The insurance companies (Legal expenses insurance) regulations 1990 were introduced to reflect the wording of a European directive (87/344) saying that policyholders with a legal expenses insurance policy should have a free choice of employment law solicitors.

The regulations say this choice kicks in only once an employment tribunal claim is lodged. Your policy will say that you need to inform your insurers as soon as you know you have a claim. Then they will guide you to use one of their preferred employment solicitors firms. This could leave you with solicitors you don’t want, for weeks, while you appeal against an unfair dismissal, negotiate with the ex-employer and prepare your employment tribunal claim to be lodged.

Hatton James’ employment tribunal lawyers have worked for these preferred firms in the past. In return for getting a lot of work through insurers, they offer very cheap rate and this means the service you get is not as thorough because they have to take on a lot more cases to make them worthwhile. You almost certainly won’t get a face-to-face visit with your lawyer until the trial. And if you make too many phone calls you will be told to stop.

Insurers often insist that unless a panel employment law solicitor is chosen, insurance cover will be refused, in the early stages. Policyholders then go with the preferred employment law firm and tend to stay with them because no-one likes to change horses mid-stream.

An example of such a refusal to insure came through the European Court of Justice in a case (Eschig) where thousands of investors made claims when an investment failed.

Many investors had cover with Uniqa, which refused to pay the policyholders’ legal fees because their employment tribunal lawyers were not panel members.

Mr. Eschig and others successfully complained that this contravened European law, in a case called Eschig v Uniqa.

The case said that the right to freedom of choice still applies where the insured is involved in a class action.

Further guidance came from an European case in November 2013 in Sneller v DAS, which strengthens the policyholders’ position. The insurer, DAS, refused to cover the Claimant’s legal fees because the contract said that their own lawyers at DAS HQ would do an adequate job more cheaply.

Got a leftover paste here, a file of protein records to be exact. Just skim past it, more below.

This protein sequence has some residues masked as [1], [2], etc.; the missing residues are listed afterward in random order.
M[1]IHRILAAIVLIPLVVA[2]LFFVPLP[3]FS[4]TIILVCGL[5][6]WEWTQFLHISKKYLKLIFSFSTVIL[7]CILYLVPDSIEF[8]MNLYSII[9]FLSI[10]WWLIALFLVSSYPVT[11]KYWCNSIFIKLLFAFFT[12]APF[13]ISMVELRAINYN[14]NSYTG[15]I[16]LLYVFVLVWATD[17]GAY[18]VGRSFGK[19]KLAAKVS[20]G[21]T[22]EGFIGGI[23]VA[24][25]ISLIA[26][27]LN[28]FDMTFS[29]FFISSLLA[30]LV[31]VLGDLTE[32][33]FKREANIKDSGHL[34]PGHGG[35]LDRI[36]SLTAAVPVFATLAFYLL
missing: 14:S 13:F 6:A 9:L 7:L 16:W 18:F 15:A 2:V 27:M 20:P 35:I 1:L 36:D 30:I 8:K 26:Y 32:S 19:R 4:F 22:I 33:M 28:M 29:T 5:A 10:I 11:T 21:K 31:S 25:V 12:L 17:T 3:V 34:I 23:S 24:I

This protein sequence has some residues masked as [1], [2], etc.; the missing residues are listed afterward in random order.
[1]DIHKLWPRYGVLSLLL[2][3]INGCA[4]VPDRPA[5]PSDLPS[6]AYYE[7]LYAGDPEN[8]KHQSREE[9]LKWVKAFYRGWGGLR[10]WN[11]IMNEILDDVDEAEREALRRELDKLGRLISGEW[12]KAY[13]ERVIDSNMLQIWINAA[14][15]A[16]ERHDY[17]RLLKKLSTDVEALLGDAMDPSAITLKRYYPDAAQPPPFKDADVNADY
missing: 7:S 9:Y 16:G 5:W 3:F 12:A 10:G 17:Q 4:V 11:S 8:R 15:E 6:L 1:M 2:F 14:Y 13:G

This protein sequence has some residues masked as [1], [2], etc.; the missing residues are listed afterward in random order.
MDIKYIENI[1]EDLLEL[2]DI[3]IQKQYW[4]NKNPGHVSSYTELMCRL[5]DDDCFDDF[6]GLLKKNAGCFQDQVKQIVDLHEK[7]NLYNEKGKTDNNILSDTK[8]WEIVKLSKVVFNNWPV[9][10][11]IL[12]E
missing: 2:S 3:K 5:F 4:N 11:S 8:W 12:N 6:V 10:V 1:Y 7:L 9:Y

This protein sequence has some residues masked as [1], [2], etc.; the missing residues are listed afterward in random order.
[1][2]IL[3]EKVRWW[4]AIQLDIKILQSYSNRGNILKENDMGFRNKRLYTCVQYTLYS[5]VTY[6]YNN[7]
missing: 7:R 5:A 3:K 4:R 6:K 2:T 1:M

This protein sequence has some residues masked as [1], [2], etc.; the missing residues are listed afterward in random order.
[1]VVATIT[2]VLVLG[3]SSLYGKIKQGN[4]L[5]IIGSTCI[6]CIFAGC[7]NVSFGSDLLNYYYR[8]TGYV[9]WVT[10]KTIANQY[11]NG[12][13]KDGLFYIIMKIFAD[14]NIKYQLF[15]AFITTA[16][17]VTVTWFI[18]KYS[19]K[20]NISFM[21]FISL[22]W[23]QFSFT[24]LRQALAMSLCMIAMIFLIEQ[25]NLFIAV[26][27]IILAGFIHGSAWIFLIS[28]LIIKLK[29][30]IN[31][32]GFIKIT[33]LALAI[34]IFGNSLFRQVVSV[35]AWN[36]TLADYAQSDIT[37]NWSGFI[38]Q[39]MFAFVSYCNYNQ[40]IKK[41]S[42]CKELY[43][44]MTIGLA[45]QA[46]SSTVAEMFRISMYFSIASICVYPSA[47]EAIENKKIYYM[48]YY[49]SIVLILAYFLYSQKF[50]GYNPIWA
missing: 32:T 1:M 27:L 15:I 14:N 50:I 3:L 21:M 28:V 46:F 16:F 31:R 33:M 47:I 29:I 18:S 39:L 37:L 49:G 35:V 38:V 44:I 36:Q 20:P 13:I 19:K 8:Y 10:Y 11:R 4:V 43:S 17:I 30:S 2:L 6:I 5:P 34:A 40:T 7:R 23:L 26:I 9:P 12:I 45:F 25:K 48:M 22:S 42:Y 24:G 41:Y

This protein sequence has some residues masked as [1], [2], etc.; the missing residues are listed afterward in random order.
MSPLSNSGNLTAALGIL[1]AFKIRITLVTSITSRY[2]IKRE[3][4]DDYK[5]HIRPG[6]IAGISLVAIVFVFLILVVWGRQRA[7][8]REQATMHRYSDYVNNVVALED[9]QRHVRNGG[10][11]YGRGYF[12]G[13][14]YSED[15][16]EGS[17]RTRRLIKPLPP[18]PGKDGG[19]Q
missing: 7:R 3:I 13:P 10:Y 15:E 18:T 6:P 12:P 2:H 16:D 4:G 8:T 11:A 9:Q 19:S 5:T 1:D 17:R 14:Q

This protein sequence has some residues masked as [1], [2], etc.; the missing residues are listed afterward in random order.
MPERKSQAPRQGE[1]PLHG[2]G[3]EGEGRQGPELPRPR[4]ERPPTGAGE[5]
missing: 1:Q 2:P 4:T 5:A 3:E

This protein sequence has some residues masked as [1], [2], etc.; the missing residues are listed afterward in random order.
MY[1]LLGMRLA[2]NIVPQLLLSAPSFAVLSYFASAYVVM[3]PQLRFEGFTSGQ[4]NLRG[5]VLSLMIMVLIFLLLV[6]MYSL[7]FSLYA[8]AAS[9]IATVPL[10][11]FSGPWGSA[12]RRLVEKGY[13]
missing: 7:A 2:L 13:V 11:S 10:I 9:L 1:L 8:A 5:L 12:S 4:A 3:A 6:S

The court said no. Even in that situation the policyholder is free to choose their own employment law solicitors.

DAS had argued that this would make premiums soar. The court said that freedom to choose did not mean insurers had to cover costs in full, so long as the notion of freedom remained. People can agree higher levels of cover by paying higher premiums if they want.

These cases highlight that the Directive gives you the right to choose your own lawyers as soon as you know you have a right to claim. The Financial Ombudsman doesn’t believe that they provide total freedom of choice in the early stages before a claim is lodged.

As yet, there has been no European test case about this. If one came before the ECJ it might find in the policyholder’s favour.

In our experience, policyholders often already have an employment law solicitor before claiming under an their policy. We feel permitting the same employment lawyer to continue representing the policyholder is sensible. Otherwise policyholders may suffer time delays and extra expense due to the duplication of effort by a panel firm, and will also be concerned as to whether panel employment law solicitors will truly act in their best interests.

Here is the Financial Ombudsman’s guidance note.